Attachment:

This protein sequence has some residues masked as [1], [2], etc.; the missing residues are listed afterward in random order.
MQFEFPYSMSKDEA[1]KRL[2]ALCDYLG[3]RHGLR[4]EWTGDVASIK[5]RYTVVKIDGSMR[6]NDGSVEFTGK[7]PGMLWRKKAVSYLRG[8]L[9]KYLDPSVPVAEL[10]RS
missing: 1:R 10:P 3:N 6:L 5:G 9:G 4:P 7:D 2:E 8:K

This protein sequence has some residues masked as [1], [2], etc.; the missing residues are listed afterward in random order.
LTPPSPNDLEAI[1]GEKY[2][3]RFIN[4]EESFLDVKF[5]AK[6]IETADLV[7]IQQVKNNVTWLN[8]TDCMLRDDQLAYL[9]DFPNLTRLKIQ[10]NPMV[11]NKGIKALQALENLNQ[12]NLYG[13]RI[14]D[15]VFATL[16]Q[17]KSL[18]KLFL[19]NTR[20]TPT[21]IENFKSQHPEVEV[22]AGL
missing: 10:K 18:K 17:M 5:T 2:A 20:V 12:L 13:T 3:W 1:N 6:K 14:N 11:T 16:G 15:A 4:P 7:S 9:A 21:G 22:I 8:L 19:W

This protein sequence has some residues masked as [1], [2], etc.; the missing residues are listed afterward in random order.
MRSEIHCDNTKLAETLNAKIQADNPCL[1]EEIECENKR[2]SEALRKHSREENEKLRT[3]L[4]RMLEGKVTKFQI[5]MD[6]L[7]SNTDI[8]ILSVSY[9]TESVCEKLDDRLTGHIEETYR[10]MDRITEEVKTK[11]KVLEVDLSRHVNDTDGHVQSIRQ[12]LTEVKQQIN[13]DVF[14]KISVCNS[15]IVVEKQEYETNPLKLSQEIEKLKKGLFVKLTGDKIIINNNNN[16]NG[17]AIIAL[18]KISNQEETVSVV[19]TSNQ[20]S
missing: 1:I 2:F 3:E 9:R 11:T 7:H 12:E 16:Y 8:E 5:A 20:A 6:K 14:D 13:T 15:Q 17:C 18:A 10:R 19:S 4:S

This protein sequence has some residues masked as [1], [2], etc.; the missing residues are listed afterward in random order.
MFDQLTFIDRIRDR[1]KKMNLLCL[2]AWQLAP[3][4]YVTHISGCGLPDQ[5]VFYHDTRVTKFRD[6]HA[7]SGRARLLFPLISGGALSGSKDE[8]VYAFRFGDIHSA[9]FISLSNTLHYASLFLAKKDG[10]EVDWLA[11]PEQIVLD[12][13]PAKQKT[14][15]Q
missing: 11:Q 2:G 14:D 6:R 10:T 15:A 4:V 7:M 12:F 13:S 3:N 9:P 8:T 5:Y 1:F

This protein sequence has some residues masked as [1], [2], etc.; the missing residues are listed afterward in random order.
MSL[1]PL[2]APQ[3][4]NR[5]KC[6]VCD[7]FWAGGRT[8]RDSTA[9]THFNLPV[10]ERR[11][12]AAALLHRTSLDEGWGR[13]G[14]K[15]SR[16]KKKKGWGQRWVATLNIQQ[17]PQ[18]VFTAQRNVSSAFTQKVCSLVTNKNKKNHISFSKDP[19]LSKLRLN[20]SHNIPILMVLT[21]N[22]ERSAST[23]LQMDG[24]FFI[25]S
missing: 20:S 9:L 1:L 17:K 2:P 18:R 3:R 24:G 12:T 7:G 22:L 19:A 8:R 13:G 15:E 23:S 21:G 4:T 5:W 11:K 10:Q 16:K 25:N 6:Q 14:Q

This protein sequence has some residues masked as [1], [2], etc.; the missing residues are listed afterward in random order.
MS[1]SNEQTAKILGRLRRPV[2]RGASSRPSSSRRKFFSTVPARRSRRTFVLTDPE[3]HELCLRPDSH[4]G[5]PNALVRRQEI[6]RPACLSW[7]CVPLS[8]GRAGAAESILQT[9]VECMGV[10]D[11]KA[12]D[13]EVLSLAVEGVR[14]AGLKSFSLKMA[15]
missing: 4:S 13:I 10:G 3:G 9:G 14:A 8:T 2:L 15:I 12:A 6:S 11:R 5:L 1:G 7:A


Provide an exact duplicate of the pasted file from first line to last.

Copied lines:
This protein sequence has some residues masked as [1], [2], etc.; the missing residues are listed afterward in random order.
MQFEFPYSMSKDEA[1]KRL[2]ALCDYLG[3]RHGLR[4]EWTGDVASIK[5]RYTVVKIDGSMR[6]NDGSVEFTGK[7]PGMLWRKKAVSYLRG[8]L[9]KYLDPSVPVAEL[10]RS
missing: 1:R 10:P 3:N 6:L 5:G 9:G 4:P 7:D 2:E 8:K

This protein sequence has some residues masked as [1], [2], etc.; the missing residues are listed afterward in random order.
LTPPSPNDLEAI[1]GEKY[2][3]RFIN[4]EESFLDVKF[5]AK[6]IETADLV[7]IQQVKNNVTWLN[8]TDCMLRDDQLAYL[9]DFPNLTRLKIQ[10]NPMV[11]NKGIKALQALENLNQ[12]NLYG[13]RI[14]D[15]VFATL[16]Q[17]KSL[18]KLFL[19]NTR[20]TPT[21]IENFKSQHPEVEV[22]AGL
missing: 10:K 18:K 17:M 5:T 2:A 20:V 12:L 13:T 3:W 1:N 6:K 14:N 11:T 16:G 15:A 4:P 7:S 9:A 21:G 22:I 8:L 19:W

This protein sequence has some residues masked as [1], [2], etc.; the missing residues are listed afterward in random order.
MRSEIHCDNTKLAETLNAKIQADNPCL[1]EEIECENKR[2]SEALRKHSREENEKLRT[3]L[4]RMLEGKVTKFQI[5]MD[6]L[7]SNTDI[8]ILSVSY[9]TESVCEKLDDRLTGHIEETYR[10]MDRITEEVKTK[11]KVLEVDLSRHVNDTDGHVQSIRQ[12]LTEVKQQIN[13]DVF[14]KISVCNS[15]IVVEKQEYETNPLKLSQEIEKLKKGLFVKLTGDKIIINNNNN[16]NG[17]AIIAL[18]KISNQEETVSVV[19]TSNQ[20]S
missing: 1:I 2:F 3:E 9:R 11:T 7:H 12:E 16:Y 8:E 5:A 20:A 6:K 14:D 13:T 15:Q 17:C 18:A 10:R 19:S 4:S

This protein sequence has some residues masked as [1], [2], etc.; the missing residues are listed afterward in random order.
MFDQLTFIDRIRDR[1]KKMNLLCL[2]AWQLAP[3][4]YVTHISGCGLPDQ[5]VFYHDTRVTKFRD[6]HA[7]SGRARLLFPLISGGALSGSKDE[8]VYAFRFGDIHSA[9]FISLSNTLHYASLFLAKKDG[10]EVDWLA[11]PEQIVLD[12][13]PAKQKT[14][15]Q
missing: 11:Q 2:G 14:D 6:R 10:T 15:A 4:V 7:M 12:F 13:S 3:N 9:P 8:T 5:Y 1:F

This protein sequence has some residues masked as [1], [2], etc.; the missing residues are listed afterward in random order.
MSL[1]PL[2]APQ[3][4]NR[5]KC[6]VCD[7]FWAGGRT[8]RDSTA[9]THFNLPV[10]ERR[11][12]AAALLHRTSLDEGWGR[13]G[14]K[15]SR[16]KKKKGWGQRWVATLNIQQ[17]PQ[18]VFTAQRNVSSAFTQKVCSLVTNKNKKNHISFSKDP[19]LSKLRLN[20]SHNIPILMVLT[21]N[22]ERSAST[23]LQMDG[24]FFI[25]S
missing: 20:S 9:L 1:L 17:K 2:P 18:R 3:R 24:G 12:T 7:G 22:L 19:A 8:R 13:G 15:E 23:S 21:G 4:T 5:W 11:K 10:Q 16:K 25:N 6:Q 14:Q

This protein sequence has some residues masked as [1], [2], etc.; the missing residues are listed afterward in random order.
MS[1]SNEQTAKILGRLRRPV[2]RGASSRPSSSRRKFFSTVPARRSRRTFVLTDPE[3]HELCLRPDSH[4]G[5]PNALVRRQEI[6]RPACLSW[7]CVPLS[8]GRAGAAESILQT[9]VECMGV[10]D[11]KA[12]D[13]EVLSLAVEGVR[14]AGLKSFSLKMA[15]
missing: 4:S 13:I 10:G 3:G 9:G 14:A 8:T 2:L 15:I 12:A 6:S 11:R 5:L 1:G 7:A